Dwyer's sculptures and installations can be found throughout the United States including San Luis Obispo -- both in private homes and public spaces. Dwyer infamously installed a controversial temporary public art piece in Triangle Park adjacent to the railroad district of San Luis Obispo. The piece "Tuscan Column" a 10ft high cast concrete column was in response to the heavily bureaucratic process of installing public art in the small community. Dwyer's invitation for the public unveiling noted the event as an "Erection Ceremony," an innuendo to the entire permitting debacle Dwyer had to go through to get the piece installed. "By this time in the early 1990s, public art for me had been an extraordinary elaborate process without the returns I wanted."
The studio he currently works from is Dwyer's second purpose-built studio and was built simultaneously as he renovated the home he shares with his wife Odile Ayral. The renovation and studio was accomplished with a small cadre of friends and designers close to Dwyer. "The entire studio construction and renovation project was only possible because of the diplomacy, consummate craftsmanship and congenial sub-contractors of Skip Moss of Moss Design and Construction, in Cambria. Skip was my former student." explained Dwyer. The studio's central feature is a cupola with expansive skylights. A second cupola bridges the house and the studio. The space has a south-facing wall with no windows, which Dwyer designed so that he could prominently feature his photographs taken on his travels around the world.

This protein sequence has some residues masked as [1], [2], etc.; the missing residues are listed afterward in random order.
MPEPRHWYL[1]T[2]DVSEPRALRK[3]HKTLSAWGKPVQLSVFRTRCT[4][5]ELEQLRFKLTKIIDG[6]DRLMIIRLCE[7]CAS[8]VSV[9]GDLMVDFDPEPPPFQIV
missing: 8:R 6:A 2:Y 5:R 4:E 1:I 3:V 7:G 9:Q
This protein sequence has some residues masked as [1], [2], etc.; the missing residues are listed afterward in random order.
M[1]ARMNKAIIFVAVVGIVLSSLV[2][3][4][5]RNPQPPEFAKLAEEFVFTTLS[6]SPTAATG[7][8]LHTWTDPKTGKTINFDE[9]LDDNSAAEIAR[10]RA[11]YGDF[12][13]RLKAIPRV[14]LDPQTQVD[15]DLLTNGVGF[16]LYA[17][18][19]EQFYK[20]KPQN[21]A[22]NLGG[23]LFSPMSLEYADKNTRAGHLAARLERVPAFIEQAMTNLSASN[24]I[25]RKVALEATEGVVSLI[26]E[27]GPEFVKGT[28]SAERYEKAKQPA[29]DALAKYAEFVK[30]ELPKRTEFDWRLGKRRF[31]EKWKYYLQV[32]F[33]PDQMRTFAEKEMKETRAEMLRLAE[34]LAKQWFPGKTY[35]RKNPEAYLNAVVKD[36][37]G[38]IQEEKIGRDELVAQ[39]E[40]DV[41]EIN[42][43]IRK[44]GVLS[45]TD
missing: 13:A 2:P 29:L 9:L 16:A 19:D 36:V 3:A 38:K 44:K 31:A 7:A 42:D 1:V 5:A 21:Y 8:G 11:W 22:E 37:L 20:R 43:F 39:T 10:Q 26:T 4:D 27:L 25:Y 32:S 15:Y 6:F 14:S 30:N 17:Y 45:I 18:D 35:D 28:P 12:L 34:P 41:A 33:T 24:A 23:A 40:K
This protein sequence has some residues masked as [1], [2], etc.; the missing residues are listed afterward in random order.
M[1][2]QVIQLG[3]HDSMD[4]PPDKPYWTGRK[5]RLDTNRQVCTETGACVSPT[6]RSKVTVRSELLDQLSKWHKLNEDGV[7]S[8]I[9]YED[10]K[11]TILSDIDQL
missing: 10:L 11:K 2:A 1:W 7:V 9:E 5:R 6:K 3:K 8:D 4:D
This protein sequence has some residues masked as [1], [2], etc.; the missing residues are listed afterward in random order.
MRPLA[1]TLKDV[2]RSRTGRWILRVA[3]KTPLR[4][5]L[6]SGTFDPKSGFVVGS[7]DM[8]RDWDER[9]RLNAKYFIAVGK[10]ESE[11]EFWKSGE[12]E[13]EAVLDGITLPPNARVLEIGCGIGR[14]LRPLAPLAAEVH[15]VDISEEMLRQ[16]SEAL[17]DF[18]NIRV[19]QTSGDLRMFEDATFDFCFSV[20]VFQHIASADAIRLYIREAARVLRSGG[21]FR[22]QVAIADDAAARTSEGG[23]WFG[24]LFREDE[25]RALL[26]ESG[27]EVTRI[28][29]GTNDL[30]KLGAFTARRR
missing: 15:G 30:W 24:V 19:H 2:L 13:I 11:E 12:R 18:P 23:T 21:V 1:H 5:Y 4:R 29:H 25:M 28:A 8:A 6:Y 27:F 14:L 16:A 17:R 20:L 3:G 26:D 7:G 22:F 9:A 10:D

Dwyer finishes his thoughts about the mountain, referencing many passages from his mountain book. One passage stands out:
Jim Bagnall - Illustrated Journey
Landing in San Luis Obispo in 1969 to teach design at California Polytechnic State University's department of architecture, Jim Bagnall chuckles when asked about his occupation. "I teach - that is my art," he exclaims. "First of all I am a teacher. I spent forty-five years learning how to teach. I think I am good," he pauses. "But I am still learning. I've taught hundreds 'how' to draw, but didn't teach them 'why' to draw."